“Crucial” is defined as “decisive or critical, especially in the success or failure of something.” If something is crucial, it means, we better pull it off, or we can expect failure of the project, relationship, and even society. There’s a crucial happening going on around us as a generation.
I recently perused a book called “Crucial Accountability,” written by the same people who wrote Crucial Conversations, Kerry Patterson, Joseph Grenny, Ron McMillan, Al Switzler, and David Maxfield. In this text, the authors propose that everyday around us are opportunities for conversations, particularly regarding accountability, that either never happen or aren’t done well. As a result, our families, friendships, workplaces, organizations and ultimately our societies suffer. Instead, they argue, we can use these crucial conversations and opportunities for accountability to help those around us thrive. As our relationships thrive, our workplaces will hit more of the goals we’ve set out. Employee morale will improve. Society will advance.
I know it’s a big premise, but I see it clearly happening in my context. The times when I avoid an accountability conversation are the times when those around me suffer. They suffer because they don’t grow. They suffer because the job doesn’t get done. They suffer because someone else has to pick up the slack. Morale goes down. We miss the mark of the vision we have as an organization. We fail to walk in excellence. We miss out on the best that we could be experiencing.
I believe part of this struggle is the result of a societal draw to avoid difficult conversations and a lie that’s said, “You can’t judge me.” The truth is we’re called to judge right from wrong, we’re called to hold each other to a higher standard. I don’t regret people holding me accountable. So why do I fail to do that to others? Perhaps, it’s fear. Perhaps, it’s being overly busy. Perhaps, it’s any number of things. But I know this: it’s going to change.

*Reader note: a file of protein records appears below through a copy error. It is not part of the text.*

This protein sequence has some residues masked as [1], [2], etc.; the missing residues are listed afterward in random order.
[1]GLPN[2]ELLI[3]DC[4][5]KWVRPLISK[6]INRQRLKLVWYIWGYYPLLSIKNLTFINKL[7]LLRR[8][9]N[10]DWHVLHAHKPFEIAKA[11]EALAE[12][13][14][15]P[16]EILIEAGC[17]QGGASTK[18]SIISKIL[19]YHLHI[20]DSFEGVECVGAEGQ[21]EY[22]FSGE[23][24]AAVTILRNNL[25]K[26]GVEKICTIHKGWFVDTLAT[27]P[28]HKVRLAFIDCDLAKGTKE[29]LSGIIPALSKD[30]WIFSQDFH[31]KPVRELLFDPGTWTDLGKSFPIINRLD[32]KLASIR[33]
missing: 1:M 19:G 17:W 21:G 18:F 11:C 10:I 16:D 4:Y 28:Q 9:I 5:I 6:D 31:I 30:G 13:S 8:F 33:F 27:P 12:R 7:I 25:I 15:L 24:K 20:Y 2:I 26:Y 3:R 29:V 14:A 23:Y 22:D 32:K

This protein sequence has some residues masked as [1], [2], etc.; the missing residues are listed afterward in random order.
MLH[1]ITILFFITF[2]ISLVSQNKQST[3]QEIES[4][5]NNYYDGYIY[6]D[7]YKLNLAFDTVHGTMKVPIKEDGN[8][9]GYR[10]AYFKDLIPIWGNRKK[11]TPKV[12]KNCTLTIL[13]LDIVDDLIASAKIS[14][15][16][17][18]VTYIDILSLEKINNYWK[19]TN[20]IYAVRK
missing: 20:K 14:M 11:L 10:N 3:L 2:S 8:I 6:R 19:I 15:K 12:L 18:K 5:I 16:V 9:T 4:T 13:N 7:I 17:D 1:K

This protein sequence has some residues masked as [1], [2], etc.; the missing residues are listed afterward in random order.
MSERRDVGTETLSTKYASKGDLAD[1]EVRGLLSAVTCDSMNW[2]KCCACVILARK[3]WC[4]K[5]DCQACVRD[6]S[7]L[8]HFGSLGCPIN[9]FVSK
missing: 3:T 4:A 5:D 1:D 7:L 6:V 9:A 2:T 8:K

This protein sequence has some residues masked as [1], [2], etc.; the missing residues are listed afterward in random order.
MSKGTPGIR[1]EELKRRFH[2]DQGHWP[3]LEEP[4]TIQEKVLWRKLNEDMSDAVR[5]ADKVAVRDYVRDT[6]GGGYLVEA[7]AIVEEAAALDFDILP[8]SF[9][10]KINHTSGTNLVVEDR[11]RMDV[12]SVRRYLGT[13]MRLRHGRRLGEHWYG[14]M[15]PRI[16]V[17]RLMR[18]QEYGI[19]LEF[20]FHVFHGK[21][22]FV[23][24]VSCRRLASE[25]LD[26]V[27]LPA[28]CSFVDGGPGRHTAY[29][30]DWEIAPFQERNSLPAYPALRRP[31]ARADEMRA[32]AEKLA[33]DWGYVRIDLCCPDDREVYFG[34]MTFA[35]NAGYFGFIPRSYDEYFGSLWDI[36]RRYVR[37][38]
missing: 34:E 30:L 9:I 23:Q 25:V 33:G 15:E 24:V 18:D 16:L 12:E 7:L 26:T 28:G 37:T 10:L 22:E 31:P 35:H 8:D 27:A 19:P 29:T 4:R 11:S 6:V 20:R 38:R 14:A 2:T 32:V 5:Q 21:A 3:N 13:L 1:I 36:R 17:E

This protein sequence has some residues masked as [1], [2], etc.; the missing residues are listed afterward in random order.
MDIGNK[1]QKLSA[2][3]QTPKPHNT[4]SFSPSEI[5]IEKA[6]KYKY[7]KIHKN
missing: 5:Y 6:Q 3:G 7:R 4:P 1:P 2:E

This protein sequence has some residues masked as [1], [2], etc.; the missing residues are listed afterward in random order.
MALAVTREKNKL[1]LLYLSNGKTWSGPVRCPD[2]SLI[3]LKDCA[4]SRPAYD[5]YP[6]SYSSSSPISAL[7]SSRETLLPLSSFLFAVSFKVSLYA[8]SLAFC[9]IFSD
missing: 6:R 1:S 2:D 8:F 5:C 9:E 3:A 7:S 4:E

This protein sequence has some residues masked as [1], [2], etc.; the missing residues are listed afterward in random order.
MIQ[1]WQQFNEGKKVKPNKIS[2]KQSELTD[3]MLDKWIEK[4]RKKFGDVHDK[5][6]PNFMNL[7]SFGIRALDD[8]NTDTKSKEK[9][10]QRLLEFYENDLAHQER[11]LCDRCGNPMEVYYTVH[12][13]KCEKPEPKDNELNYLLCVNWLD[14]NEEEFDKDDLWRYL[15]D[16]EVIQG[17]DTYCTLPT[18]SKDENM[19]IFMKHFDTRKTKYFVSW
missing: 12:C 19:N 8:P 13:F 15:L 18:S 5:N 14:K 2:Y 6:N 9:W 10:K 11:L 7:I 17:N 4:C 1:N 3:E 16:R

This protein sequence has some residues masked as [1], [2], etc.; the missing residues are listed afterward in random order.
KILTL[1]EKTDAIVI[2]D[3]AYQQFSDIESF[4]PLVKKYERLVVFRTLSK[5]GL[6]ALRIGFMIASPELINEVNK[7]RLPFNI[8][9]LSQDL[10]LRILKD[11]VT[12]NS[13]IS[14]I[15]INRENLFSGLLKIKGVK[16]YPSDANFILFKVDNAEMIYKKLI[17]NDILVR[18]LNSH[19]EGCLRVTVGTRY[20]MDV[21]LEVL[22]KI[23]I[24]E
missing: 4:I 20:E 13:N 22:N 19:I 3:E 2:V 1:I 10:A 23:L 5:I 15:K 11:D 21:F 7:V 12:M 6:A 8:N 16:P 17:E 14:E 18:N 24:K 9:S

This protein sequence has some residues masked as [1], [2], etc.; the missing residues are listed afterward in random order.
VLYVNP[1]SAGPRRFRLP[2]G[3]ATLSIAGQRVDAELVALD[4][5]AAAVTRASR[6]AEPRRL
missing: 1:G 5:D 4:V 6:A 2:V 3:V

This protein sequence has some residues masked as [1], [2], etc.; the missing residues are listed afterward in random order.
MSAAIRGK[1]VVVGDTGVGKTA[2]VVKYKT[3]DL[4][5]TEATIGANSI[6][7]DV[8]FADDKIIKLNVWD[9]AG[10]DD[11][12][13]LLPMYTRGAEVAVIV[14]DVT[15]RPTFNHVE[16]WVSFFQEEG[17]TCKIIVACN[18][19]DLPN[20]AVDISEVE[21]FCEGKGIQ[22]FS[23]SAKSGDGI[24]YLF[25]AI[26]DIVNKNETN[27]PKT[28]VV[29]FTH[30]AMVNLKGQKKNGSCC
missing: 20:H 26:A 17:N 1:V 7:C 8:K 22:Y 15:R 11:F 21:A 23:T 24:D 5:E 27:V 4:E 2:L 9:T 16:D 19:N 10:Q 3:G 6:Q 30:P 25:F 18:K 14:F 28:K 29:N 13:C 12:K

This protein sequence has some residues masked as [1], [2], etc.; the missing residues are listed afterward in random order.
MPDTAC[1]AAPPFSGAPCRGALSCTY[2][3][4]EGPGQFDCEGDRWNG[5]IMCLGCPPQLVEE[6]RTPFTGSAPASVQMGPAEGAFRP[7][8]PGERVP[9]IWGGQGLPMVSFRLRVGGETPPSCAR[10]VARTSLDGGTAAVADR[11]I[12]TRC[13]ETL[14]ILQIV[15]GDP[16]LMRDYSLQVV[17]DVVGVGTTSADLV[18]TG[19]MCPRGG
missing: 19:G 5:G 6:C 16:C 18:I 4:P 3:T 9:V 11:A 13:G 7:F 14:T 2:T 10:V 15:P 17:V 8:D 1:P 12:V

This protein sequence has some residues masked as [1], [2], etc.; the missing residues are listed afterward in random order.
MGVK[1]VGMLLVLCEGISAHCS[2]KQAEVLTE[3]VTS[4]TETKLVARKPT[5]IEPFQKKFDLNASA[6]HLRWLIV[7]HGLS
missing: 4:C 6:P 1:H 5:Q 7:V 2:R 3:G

I want to commit to holding those around me accountable for their best. I once heard another pastor say accountability is helping someone “account for their ability.” You have a great ability and a destiny. I’m robbing you of that destiny by not challenging you to your best. I’m also hurting our organization by not challenging you to more. You’re here for a reason. Let’s move forward together. Here are a couple headlines from Crucial Conversations. If these peak your interest, I’d encourage you to get a copy of the text and read it for yourself!
- Consider “what” and “if.” Decide if it’s necessary to have the conversation.
- Master your stories and the stories of everyone involved. Understand the situation as a whole.
- Describe the gap. Explain the gap that exists between what you thought was to happen and what actually happened. Make it a safe space. Share your path. End with question.
- Make it motivating. Perhaps, they aren’t motivated to close the gap. Figure out the deeper issues regarding motivation.
- Make it easy. Perhaps, they aren’t capable of closing the gap. Help them discover reasons why they aren’t capable.
- Stay focused and flexible. As new problems arise from discussion, stay focused on the original problem or be flexible to address a new area first and then come back to the original problem.
- Agree on a plan together.
- Deal with the “Yeah, buts.”
I look forward to utilizing many of these tips and pointers in my conversations with my team and others around me. I’m excited to see how we can develop a culture of accountability. Here’s to people living life to the best of their ability!